Individual stocks move up and down quite dramatically at times, so stocks that have been cheap in the past can suddenly become expensive. Premium portfolios change as I kick out expenive stock and add cheap ones. On average, I expect the portfolios to change every 3-6 months or so.

Who Should Sign Up For The Premium Portfolio

Because premium portfolios consist of individual stocks, they are much more riskier than regular portfolios. This brings me to a point I'd like to emphasize.

Unless you really know what you're doing, I strongly recommend signing up for the regular membership instead.

How do you know that you know what you're doing? Let me ask you two questions.

1. Do you know what it feels like to go through a 'bear market' and see your portfolio's value fall day after day? A bear market means a period when you see stocks fall at least 20% from its peak. Many people think they they have high risk tolerance, but I find that they often don't know for certain until a bear market hits.

2. You may want to make your portfolio less risky by adding some bonds to it. Are you comfortable allocating the right amount by yourself?  

If you said no to either of these questions, I recommend that you stick to regular portfolios. There's very little hand holding with regards to implementing and guiding you through the premium portfolios, and you should be comfortable with that.

In addition, I believe you should have at least $40,000 to invest for the premium portfolios to be worthwhile. The premium membership costs $150 every 3 months, which translates to $600 a year. With $40,000, the fees represent1.5% of your assets. And then you have to factor in costs incurred for trading individual stocks on your brokerage account. This is all a fair bit more expensive than the regular membership.

What To Expect With A Premium Membership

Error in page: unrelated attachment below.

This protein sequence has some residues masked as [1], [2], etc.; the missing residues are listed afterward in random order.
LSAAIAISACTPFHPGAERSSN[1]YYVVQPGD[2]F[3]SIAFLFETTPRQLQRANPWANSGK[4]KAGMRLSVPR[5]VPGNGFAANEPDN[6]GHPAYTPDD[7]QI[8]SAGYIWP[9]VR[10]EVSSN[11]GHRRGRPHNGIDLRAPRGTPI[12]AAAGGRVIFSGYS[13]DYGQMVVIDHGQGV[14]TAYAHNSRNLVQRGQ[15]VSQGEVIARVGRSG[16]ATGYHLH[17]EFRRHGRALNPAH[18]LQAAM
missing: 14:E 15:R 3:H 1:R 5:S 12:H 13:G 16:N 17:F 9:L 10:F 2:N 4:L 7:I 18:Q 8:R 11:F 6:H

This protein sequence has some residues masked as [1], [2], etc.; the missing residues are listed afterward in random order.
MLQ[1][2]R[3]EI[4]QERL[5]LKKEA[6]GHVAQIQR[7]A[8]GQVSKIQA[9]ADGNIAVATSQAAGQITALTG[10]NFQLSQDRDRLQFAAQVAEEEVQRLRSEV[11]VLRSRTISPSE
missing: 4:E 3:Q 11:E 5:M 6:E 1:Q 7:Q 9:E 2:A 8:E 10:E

If you still decide that you're interested in premium portfolios, let me set some expectations right off the bat.

Even though I've been successful in the past, I in no way guarantees success for the future. For the premium portfolios to be worth your money, they'll have to outperform the market by at least 2 or 3% each year, depending on the size of your portfolio.

For the record, that's a lot.

The premium portfolios can underperform especially in the short run. Sometimes, the underperformance can be quite drastic.

As an example, have a look at my experience investing in First Solar. Just 3 months after I invested in the stock, it lost half of its value. Eventually, the stock proved its worth, but you would have had to put a lot of faith in me to hold it through thick and thin.

As of the time of this writing, the premium portfolio has underperformed the overall stock market since inception. In the long run (3+ years), I expect the portfolio will perform well. After all, I invest own money according to one of these portfolios. However, short term underperformance will occur regularly.

Part of this is because I tend to invest stocks like First Solar, which people don't like for one reason or another. The markets are a voting machine in the short run, and I can't control or predict what other people think.

More Questions?

I hope that answers your question about the premium membership. If you have any further questions, please leave a comment or email me at info@moneygeek.ca. I will edit and add to this post if I receive more relevant questions regarding the premium membership.